Speakers at the conference include English Channel swimmers, ice swimmers, record holders, renowned coaches, world champions, professional marathon swimmers, renowned race directors, officials and administrators from the Africa, Americas, Asia, Europe and Oceania.

"Because the audience is passionate and educated about the sport and its finest practitioners, the Global Open Water Swimming Conference is also the location of the induction ceremonies for the International Marathon Swimming Hall of Fame and the annual WOWSA Awards that recognize the World Open Water Swimming Man of the Year, the World Open Water Swimming Woman of the Year, the World Open Water Swimming Performance of the Year, and the World Open Water Swimming Offering of the Year. Special Lifetime Achievement Awards are also occasionally presented to individuals who have made significant contributions to the sport over their career."


Copyright © 2014 by World Open Water Swimming Association

Swim Across the English Channel...

OWSM-CM

Who else is looking for a qualified open water swimming coach to help them swim across the English Channel?

Chloë McCardel is a 6-time English Channel Swimmer who inspires and instructs. Access featured content by Chloë in this month's issue of the Open Water Swimming Magazine. Published monthly by WOWSA, the Open Water Swimming Magazine is a digital, interactive publication made available exclusively to WOWSA members. See what you've been missing! Become a WOWSA member today!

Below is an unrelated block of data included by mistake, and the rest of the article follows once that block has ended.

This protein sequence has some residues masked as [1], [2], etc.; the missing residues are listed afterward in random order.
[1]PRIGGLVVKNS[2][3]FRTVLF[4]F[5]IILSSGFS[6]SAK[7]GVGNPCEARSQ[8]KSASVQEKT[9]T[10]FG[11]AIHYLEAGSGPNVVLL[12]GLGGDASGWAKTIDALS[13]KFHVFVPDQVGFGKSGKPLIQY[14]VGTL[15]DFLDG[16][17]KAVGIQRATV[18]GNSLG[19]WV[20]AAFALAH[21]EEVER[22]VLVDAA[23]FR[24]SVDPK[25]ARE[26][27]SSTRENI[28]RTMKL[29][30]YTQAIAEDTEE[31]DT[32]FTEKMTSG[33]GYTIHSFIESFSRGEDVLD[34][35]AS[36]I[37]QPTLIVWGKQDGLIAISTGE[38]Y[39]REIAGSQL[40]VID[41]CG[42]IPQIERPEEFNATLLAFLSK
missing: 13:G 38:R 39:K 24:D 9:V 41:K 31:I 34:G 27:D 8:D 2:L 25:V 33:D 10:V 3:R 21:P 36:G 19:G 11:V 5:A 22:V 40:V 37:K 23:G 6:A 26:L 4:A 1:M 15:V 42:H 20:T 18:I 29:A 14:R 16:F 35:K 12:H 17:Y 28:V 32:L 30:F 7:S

Open Water Swimming Magazine


Open Water Swimming Magazine

The Open Water Swimming Magazine is the monthly magazine entirely focused on open water swimming heroes and heroines of every age, ability, and background. Published by the World Open Water Swimming Association, the Open Water Swimming Magazine is a free benefit to WOWSA members.

WOWSA Member Benefits include 12 issues of the Open Water Swimming Magazine, the annual 276-page Open Water Swimming Almanac, a free listing in Sponsor My Swim, outstanding product discounts from FINIS, an entry in Openwaterpedia and more...
LEARN MORE

The Other Shore


The Other Shore follows world record holder and legendary swimmer Diana Nyad as she comes out of a thirty-year retirement to re-attempt an elusive dream: swimming 103 miles non-stop from Cuba to Florida without the use of a shark cage. Her past and present collide in her obsession with a feat that nobody has ever accomplished. At the edge of The Devil’s Triangle, tropical storms, sharks, venomous jellyfish, and one of the strongest ocean currents in the world, all prove to be life-threatening realities. Timothy Wheeler’s documentary brings Diana Nyad’s extraordinary adventure to life as Diana sets out to prove that will and determination are all you need to make the unimaginable possible.
LEARN MORE...

2014 Open Water Swimming Almanac



An Almanac for Open Water Swimming

An almanac is essentially a body of knowledge which is so complete that it enables people in different fields to make predictions about the future of their respective industries.

This, for example, was the purpose of the traditional farmers almanacs. It enabled farmers to determine as accurately as possible which crops to plant for the greatest harvests in a given year.

But the farmers almanac was just one example among many.
There are, of course, many different kinds of almanacs.

In fact, there is even one for open water swimming...

Preview the Open Water Swimming Almanac:
https://www.worldopenwaterswimmingassociation.com/preview-open-water-swimming-almanac


The trends are very clear.
The tide is rising for open water swimming.

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Open Water Race Calendar